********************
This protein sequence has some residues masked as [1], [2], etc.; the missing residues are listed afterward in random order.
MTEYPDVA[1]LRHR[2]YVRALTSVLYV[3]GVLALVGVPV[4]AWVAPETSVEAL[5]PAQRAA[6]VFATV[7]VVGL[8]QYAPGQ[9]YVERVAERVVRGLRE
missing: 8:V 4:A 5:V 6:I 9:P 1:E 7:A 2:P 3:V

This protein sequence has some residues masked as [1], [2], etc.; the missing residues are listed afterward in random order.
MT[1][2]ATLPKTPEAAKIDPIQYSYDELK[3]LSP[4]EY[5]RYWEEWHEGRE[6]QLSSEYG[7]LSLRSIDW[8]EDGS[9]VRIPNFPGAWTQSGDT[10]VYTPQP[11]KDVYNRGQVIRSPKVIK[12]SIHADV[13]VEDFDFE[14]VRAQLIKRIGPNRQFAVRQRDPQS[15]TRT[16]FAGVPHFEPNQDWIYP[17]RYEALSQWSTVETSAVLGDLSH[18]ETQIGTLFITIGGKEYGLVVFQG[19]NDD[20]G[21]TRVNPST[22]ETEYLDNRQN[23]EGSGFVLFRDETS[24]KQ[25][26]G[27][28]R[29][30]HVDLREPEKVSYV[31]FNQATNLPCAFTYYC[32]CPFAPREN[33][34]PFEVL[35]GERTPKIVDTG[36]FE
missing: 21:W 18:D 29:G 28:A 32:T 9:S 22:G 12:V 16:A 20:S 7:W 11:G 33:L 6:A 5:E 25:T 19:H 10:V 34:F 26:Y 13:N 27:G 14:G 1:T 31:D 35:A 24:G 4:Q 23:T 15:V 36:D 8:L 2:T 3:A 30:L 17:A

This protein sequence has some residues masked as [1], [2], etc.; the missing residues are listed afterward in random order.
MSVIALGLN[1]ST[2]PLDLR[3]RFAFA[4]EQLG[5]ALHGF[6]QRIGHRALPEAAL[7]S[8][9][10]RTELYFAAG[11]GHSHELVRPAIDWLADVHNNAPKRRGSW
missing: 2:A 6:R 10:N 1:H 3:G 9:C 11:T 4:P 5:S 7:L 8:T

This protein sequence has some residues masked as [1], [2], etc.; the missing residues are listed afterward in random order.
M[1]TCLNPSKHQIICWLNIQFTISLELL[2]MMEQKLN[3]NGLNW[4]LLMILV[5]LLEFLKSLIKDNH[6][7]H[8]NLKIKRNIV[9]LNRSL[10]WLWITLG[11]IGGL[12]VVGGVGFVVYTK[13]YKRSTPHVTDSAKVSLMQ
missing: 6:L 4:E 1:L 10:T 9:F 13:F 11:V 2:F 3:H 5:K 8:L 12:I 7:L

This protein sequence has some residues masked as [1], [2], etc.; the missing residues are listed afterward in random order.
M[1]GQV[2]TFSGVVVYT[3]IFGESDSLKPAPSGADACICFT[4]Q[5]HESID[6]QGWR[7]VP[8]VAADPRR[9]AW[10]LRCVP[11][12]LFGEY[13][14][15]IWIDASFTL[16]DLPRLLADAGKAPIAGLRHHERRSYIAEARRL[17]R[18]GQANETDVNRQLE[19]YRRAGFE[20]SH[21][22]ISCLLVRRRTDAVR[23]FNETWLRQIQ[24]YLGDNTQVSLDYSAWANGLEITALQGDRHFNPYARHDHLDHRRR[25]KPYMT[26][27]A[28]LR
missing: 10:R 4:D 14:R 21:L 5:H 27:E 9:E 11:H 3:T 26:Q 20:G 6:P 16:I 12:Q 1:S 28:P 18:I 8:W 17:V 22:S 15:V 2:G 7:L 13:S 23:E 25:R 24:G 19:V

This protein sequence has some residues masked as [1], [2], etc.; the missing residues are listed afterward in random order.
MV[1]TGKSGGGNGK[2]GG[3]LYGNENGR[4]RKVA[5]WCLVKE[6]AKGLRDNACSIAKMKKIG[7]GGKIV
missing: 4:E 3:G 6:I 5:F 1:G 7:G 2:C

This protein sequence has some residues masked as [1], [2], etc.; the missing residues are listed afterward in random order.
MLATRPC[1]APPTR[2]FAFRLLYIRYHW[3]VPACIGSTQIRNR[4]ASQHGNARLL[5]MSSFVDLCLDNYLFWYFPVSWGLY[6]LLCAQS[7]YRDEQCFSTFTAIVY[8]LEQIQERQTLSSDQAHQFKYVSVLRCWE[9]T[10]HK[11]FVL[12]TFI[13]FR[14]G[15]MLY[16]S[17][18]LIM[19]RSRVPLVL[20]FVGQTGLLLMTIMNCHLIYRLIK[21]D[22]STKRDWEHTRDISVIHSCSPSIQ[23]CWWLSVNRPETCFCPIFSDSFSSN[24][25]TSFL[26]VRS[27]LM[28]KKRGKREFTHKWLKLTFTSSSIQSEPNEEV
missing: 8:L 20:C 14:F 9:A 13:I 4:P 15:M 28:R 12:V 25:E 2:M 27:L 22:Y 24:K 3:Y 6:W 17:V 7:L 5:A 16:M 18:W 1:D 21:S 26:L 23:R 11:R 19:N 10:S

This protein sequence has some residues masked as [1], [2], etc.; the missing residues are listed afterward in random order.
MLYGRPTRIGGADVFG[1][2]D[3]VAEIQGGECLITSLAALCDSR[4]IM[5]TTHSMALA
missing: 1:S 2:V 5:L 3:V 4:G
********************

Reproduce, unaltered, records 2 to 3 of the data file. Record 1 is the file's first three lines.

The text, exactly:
This protein sequence has some residues masked as [1], [2], etc.; the missing residues are listed afterward in random order.
MT[1][2]ATLPKTPEAAKIDPIQYSYDELK[3]LSP[4]EY[5]RYWEEWHEGRE[6]QLSSEYG[7]LSLRSIDW[8]EDGS[9]VRIPNFPGAWTQSGDT[10]VYTPQP[11]KDVYNRGQVIRSPKVIK[12]SIHADV[13]VEDFDFE[14]VRAQLIKRIGPNRQFAVRQRDPQS[15]TRT[16]FAGVPHFEPNQDWIYP[17]RYEALSQWSTVETSAVLGDLSH[18]ETQIGTLFITIGGKEYGLVVFQG[19]NDD[20]G[21]TRVNPST[22]ETEYLDNRQN[23]EGSGFVLFRDETS[24]KQ[25][26]G[27][28]R[29][30]HVDLREPEKVSYV[31]FNQATNLPCAFTYYC[32]CPFAPREN[33][34]PFEVL[35]GERTPKIVDTG[36]FE
missing: 21:W 18:D 29:G 28:A 32:T 9:S 22:G 12:V 16:A 20:S 7:W 11:G 33:L 6:A 5:E 25:T 19:H 10:V 34:F 26:Y 13:N 27:G 14:G 1:T 31:D 35:A 24:G 4:Q 23:T 15:V 36:D 8:L 2:T 3:A 30:L 17:A

This protein sequence has some residues masked as [1], [2], etc.; the missing residues are listed afterward in random order.
MSVIALGLN[1]ST[2]PLDLR[3]RFAFA[4]EQLG[5]ALHGF[6]QRIGHRALPEAAL[7]S[8][9][10]RTELYFAAG[11]GHSHELVRPAIDWLADVHNNAPKRRGSW
missing: 2:A 6:R 10:N 1:H 3:G 9:C 11:T 4:P 5:S 7:L 8:T